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Empty Spain runs out of medicines: lack of aid puts rural pharmacy in danger of extinction

| News | Public and Regulatory Law

Carlos Mínguez analyses the measures to be taken by the future government to guarantee the viability of rural chemists in Vozpópuli

Spain is the country with the most pharmacies per inhabitant in the world. We have some 22,100 pharmacies spread throughout our territory, making Spanish apothecaries one of the most accessible in the world. However, despite the popular belief that the pharmaceutical profession is very profitable, this statement depends on the geography.

The fact that there are pharmacies with millionaire invoicing moves this problem away from the social and political focus. This is one of the conclusions drawn by Carlos Mínguez, partner at Andersen Tax & Legal and expert in Public and Regulatory Law.

" The political class finds talking about the ruin of the pharmacists very difficult, because of that collective understanding that the pharmacist maintains a solvent economic level that does not deserve that the administration places him in its list of priorities, even when he is someone who does not make ends meet", he points out.

In his view, there is an "anachronistic" approach to the situation from an administrative point of view. "Rural pharmacies are placed according to terms of population and geographical distance that made sense 30 years ago, but not now, because the rural landscape has changed radically," he says.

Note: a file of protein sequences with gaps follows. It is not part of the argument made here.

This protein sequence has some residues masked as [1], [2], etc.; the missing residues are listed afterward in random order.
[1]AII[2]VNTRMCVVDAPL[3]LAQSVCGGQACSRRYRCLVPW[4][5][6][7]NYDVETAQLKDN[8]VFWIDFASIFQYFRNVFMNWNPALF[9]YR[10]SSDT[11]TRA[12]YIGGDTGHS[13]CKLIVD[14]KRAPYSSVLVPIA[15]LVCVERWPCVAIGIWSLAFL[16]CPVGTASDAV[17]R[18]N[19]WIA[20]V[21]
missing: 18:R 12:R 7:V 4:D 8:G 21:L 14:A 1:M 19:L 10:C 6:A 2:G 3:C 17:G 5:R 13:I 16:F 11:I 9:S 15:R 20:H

Jaime Espolita, a rural pharmacist and president of SEFAR (Spanish Society of the Rural Pharmacy) proposes another measure, one that would not cost the public coffers a penny and that, on the contrary, is raising certain vials in the sector. "In many other countries there are compensation funds that are taken from the pharmacies that are doing best. And this compensation fund would guarantee the viability of the smaller pharmacies that are the ones supporting the current model," he says.

In this way, he advocates that the future government should establish, through a Royal Decree, that it is the pharmacies with the highest turnover - those that obtain more than a million a year, for example - that would provide a small amount of aid to ensure that rural pharmacies remain open. Mínguez, while supporting the proposal, is somewhat sceptical about its implementation.

"Honestly, we are in contact with many people in the sector and it is a melon that has not even been opened", he points out. According to SEFAR's calculations, the annual amount needed would be around 38 million euros a year for all rural pharmacies. "It may seem like a lot of money but when you compare it with the 20,000 that the sector invoices every year, it is not that much. We are not asking the administration for more money, but for a better distribution of it", he concludes.

You can read the full article in Vozpópuli.

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